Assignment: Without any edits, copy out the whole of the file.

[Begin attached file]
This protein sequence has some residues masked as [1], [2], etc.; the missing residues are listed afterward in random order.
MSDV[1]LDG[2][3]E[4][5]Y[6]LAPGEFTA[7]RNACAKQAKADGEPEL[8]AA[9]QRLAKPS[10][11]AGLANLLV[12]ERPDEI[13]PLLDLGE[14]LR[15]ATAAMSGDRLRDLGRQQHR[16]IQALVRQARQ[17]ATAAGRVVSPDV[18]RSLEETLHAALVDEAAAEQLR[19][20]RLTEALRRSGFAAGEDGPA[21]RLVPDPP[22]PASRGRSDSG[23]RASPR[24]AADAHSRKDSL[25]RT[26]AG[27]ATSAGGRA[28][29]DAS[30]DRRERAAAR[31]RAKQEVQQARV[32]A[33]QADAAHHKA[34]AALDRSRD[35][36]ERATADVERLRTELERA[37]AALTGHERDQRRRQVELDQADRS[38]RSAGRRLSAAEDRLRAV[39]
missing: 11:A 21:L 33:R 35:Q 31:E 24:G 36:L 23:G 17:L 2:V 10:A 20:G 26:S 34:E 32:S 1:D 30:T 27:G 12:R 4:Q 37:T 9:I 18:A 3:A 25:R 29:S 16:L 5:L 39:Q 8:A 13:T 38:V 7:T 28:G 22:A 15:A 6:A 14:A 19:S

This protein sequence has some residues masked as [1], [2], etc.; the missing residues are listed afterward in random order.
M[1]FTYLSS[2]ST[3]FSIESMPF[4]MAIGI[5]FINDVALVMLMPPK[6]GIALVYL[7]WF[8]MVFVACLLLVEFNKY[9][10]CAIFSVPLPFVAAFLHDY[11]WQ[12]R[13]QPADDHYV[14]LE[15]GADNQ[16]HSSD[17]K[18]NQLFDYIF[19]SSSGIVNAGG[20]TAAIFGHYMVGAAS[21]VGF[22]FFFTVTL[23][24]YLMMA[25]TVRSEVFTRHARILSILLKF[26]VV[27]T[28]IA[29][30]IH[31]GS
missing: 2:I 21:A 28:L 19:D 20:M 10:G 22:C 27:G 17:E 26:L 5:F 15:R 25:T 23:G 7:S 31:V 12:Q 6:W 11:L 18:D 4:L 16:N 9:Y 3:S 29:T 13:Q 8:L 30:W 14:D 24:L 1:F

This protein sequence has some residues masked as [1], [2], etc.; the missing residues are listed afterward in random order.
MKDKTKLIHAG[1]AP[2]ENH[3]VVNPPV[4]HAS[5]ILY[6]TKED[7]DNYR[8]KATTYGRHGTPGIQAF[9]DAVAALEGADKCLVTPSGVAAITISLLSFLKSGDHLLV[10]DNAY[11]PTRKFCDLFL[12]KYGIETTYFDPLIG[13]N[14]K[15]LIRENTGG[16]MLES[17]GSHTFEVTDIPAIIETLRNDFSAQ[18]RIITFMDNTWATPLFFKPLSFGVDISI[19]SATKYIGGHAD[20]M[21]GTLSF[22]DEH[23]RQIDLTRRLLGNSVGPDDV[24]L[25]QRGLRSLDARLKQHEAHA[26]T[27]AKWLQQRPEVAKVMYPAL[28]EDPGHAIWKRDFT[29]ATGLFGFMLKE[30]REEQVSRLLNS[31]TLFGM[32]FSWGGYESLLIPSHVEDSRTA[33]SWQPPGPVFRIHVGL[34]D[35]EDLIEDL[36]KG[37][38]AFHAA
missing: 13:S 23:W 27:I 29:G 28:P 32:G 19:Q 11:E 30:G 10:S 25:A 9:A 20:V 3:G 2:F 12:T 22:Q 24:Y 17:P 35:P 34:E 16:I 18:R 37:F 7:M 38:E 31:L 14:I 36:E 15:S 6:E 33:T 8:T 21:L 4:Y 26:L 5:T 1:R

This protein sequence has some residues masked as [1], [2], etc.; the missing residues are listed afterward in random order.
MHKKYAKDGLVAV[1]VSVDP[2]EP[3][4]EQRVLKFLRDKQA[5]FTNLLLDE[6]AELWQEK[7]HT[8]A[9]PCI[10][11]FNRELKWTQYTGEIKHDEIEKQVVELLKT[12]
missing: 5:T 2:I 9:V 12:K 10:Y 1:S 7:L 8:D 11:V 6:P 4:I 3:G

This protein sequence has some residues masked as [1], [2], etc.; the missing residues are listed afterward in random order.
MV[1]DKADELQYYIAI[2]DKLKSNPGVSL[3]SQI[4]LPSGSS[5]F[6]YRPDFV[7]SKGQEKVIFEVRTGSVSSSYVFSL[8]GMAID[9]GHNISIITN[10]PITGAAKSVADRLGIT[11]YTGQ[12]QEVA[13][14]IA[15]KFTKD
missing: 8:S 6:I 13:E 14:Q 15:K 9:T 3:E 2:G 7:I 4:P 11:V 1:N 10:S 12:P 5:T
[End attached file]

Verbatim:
This protein sequence has some residues masked as [1], [2], etc.; the missing residues are listed afterward in random order.
MSDV[1]LDG[2][3]E[4][5]Y[6]LAPGEFTA[7]RNACAKQAKADGEPEL[8]AA[9]QRLAKPS[10][11]AGLANLLV[12]ERPDEI[13]PLLDLGE[14]LR[15]ATAAMSGDRLRDLGRQQHR[16]IQALVRQARQ[17]ATAAGRVVSPDV[18]RSLEETLHAALVDEAAAEQLR[19][20]RLTEALRRSGFAAGEDGPA[21]RLVPDPP[22]PASRGRSDSG[23]RASPR[24]AADAHSRKDSL[25]RT[26]AG[27]ATSAGGRA[28][29]DAS[30]DRRERAAAR[31]RAKQEVQQARV[32]A[33]QADAAHHKA[34]AALDRSRD[35][36]ERATADVERLRTELERA[37]AALTGHERDQRRRQVELDQADRS[38]RSAGRRLSAAEDRLRAV[39]
missing: 11:A 21:L 33:R 35:Q 31:E 24:G 36:L 23:G 17:L 2:V 10:A 20:G 26:S 34:E 32:S 1:D 30:T 27:G 12:R 4:Q 37:T 9:I 18:A 3:A 25:R 29:S 16:L 5:L 39:Q 8:A 13:T 38:V 7:T 28:G 22:A 15:A 6:A 14:A 19:S

This protein sequence has some residues masked as [1], [2], etc.; the missing residues are listed afterward in random order.
M[1]FTYLSS[2]ST[3]FSIESMPF[4]MAIGI[5]FINDVALVMLMPPK[6]GIALVYL[7]WF[8]MVFVACLLLVEFNKY[9][10]CAIFSVPLPFVAAFLHDY[11]WQ[12]R[13]QPADDHYV[14]LE[15]GADNQ[16]HSSD[17]K[18]NQLFDYIF[19]SSSGIVNAGG[20]TAAIFGHYMVGAAS[21]VGF[22]FFFTVTL[23][24]YLMMA[25]TVRSEVFTRHARILSILLKF[26]VV[27]T[28]IA[29][30]IH[31]GS
missing: 2:I 21:A 28:L 19:D 20:M 10:G 22:C 27:G 17:E 26:L 5:F 15:R 25:T 23:G 7:S 31:V 12:Q 6:W 11:L 18:D 4:L 16:N 9:Y 3:S 29:T 13:Q 8:L 30:W 14:D 24:L 1:F

This protein sequence has some residues masked as [1], [2], etc.; the missing residues are listed afterward in random order.
MKDKTKLIHAG[1]AP[2]ENH[3]VVNPPV[4]HAS[5]ILY[6]TKED[7]DNYR[8]KATTYGRHGTPGIQAF[9]DAVAALEGADKCLVTPSGVAAITISLLSFLKSGDHLLV[10]DNAY[11]PTRKFCDLFL[12]KYGIETTYFDPLIG[13]N[14]K[15]LIRENTGG[16]MLES[17]GSHTFEVTDIPAIIETLRNDFSAQ[18]RIITFMDNTWATPLFFKPLSFGVDISI[19]SATKYIGGHAD[20]M[21]GTLSF[22]DEH[23]RQIDLTRRLLGNSVGPDDV[24]L[25]QRGLRSLDARLKQHEAHA[26]T[27]AKWLQQRPEVAKVMYPAL[28]EDPGHAIWKRDFT[29]ATGLFGFMLKE[30]REEQVSRLLNS[31]TLFGM[32]FSWGGYESLLIPSHVEDSRTA[33]SWQPPGPVFRIHVGL[34]D[35]EDLIEDL[36]KG[37][38]AFHAA
missing: 13:S 23:W 27:I 29:G 28:P 32:G 19:Q 11:E 30:G 10:S 25:A 9:A 20:V 3:G 2:F 12:T 22:Q 24:Y 17:P 35:P 34:E 16:I 18:R 37:F 7:M 38:E 31:L 14:I 36:E 15:S 6:E 33:T 8:T 21:L 4:Y 26:L 5:T 1:R

This protein sequence has some residues masked as [1], [2], etc.; the missing residues are listed afterward in random order.
MHKKYAKDGLVAV[1]VSVDP[2]EP[3][4]EQRVLKFLRDKQA[5]FTNLLLDE[6]AELWQEK[7]HT[8]A[9]PCI[10][11]FNRELKWTQYTGEIKHDEIEKQVVELLKT[12]
missing: 5:T 2:I 9:V 12:K 10:Y 1:S 7:L 8:D 11:V 6:P 4:I 3:G

This protein sequence has some residues masked as [1], [2], etc.; the missing residues are listed afterward in random order.
MV[1]DKADELQYYIAI[2]DKLKSNPGVSL[3]SQI[4]LPSGSS[5]F[6]YRPDFV[7]SKGQEKVIFEVRTGSVSSSYVFSL[8]GMAID[9]GHNISIITN[10]PITGAAKSVADRLGIT[11]YTGQ[12]QEVA[13][14]IA[15]KFTKD
missing: 8:S 6:I 13:E 14:Q 15:K 9:T 3:E 2:G 7:I 4:P 11:V 1:N 10:S 12:P 5:T